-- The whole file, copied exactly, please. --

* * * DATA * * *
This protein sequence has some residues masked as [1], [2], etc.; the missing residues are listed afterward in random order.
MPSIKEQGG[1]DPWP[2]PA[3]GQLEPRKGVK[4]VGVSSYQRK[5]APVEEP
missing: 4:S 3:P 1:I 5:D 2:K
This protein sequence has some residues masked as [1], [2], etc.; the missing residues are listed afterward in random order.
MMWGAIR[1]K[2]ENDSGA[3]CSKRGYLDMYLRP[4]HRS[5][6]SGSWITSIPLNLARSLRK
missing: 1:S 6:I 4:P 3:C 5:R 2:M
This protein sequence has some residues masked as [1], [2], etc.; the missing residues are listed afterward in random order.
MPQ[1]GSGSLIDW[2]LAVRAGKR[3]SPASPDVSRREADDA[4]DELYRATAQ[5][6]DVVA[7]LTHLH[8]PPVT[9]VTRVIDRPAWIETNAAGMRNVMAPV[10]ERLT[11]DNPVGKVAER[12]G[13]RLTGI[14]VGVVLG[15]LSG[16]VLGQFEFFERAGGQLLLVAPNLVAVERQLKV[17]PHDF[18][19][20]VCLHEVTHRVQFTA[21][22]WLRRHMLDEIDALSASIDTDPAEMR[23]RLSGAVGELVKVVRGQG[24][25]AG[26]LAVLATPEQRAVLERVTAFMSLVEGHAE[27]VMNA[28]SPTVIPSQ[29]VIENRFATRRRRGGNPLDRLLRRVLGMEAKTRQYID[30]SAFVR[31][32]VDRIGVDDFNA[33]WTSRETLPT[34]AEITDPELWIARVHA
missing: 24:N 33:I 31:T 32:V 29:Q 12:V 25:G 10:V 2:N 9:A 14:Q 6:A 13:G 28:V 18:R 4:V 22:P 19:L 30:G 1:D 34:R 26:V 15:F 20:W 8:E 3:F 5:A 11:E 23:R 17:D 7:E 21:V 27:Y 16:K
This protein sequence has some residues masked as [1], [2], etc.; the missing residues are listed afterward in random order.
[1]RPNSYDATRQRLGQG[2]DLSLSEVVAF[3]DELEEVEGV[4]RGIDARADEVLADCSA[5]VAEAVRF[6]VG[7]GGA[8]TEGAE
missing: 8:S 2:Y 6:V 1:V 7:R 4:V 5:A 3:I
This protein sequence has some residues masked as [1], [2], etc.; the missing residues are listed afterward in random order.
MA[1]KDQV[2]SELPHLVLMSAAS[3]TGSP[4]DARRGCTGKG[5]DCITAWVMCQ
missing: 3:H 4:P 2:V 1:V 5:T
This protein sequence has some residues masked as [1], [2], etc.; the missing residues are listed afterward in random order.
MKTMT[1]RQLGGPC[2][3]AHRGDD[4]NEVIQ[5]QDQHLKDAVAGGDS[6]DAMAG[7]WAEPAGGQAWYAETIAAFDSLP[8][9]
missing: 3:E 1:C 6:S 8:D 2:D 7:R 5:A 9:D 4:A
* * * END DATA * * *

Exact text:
This protein sequence has some residues masked as [1], [2], etc.; the missing residues are listed afterward in random order.
MPSIKEQGG[1]DPWP[2]PA[3]GQLEPRKGVK[4]VGVSSYQRK[5]APVEEP
missing: 4:S 3:P 1:I 5:D 2:K
This protein sequence has some residues masked as [1], [2], etc.; the missing residues are listed afterward in random order.
MMWGAIR[1]K[2]ENDSGA[3]CSKRGYLDMYLRP[4]HRS[5][6]SGSWITSIPLNLARSLRK
missing: 1:S 6:I 4:P 3:C 5:R 2:M
This protein sequence has some residues masked as [1], [2], etc.; the missing residues are listed afterward in random order.
MPQ[1]GSGSLIDW[2]LAVRAGKR[3]SPASPDVSRREADDA[4]DELYRATAQ[5][6]DVVA[7]LTHLH[8]PPVT[9]VTRVIDRPAWIETNAAGMRNVMAPV[10]ERLT[11]DNPVGKVAER[12]G[13]RLTGI[14]VGVVLG[15]LSG[16]VLGQFEFFERAGGQLLLVAPNLVAVERQLKV[17]PHDF[18][19][20]VCLHEVTHRVQFTA[21][22]WLRRHMLDEIDALSASIDTDPAEMR[23]RLSGAVGELVKVVRGQG[24][25]AG[26]LAVLATPEQRAVLERVTAFMSLVEGHAE[27]VMNA[28]SPTVIPSQ[29]VIENRFATRRRRGGNPLDRLLRRVLGMEAKTRQYID[30]SAFVR[31][32]VDRIGVDDFNA[33]WTSRETLPT[34]AEITDPELWIARVHA
missing: 24:N 33:I 31:T 32:V 29:Q 12:V 25:G 10:V 2:N 9:A 14:Q 6:A 13:G 28:V 18:R 4:V 22:P 19:L 30:G 1:D 34:R 26:V 15:F 20:W 8:E 3:F 5:A 11:E 23:R 17:D 7:E 21:V 27:Y 16:K
This protein sequence has some residues masked as [1], [2], etc.; the missing residues are listed afterward in random order.
[1]RPNSYDATRQRLGQG[2]DLSLSEVVAF[3]DELEEVEGV[4]RGIDARADEVLADCSA[5]VAEAVRF[6]VG[7]GGA[8]TEGAE
missing: 8:S 2:Y 6:V 1:V 7:R 4:V 5:A 3:I
This protein sequence has some residues masked as [1], [2], etc.; the missing residues are listed afterward in random order.
MA[1]KDQV[2]SELPHLVLMSAAS[3]TGSP[4]DARRGCTGKG[5]DCITAWVMCQ
missing: 3:H 4:P 2:V 1:V 5:T
This protein sequence has some residues masked as [1], [2], etc.; the missing residues are listed afterward in random order.
MKTMT[1]RQLGGPC[2][3]AHRGDD[4]NEVIQ[5]QDQHLKDAVAGGDS[6]DAMAG[7]WAEPAGGQAWYAETIAAFDSLP[8][9]
missing: 3:E 1:C 6:S 8:D 2:D 7:R 5:A 9:D 4:A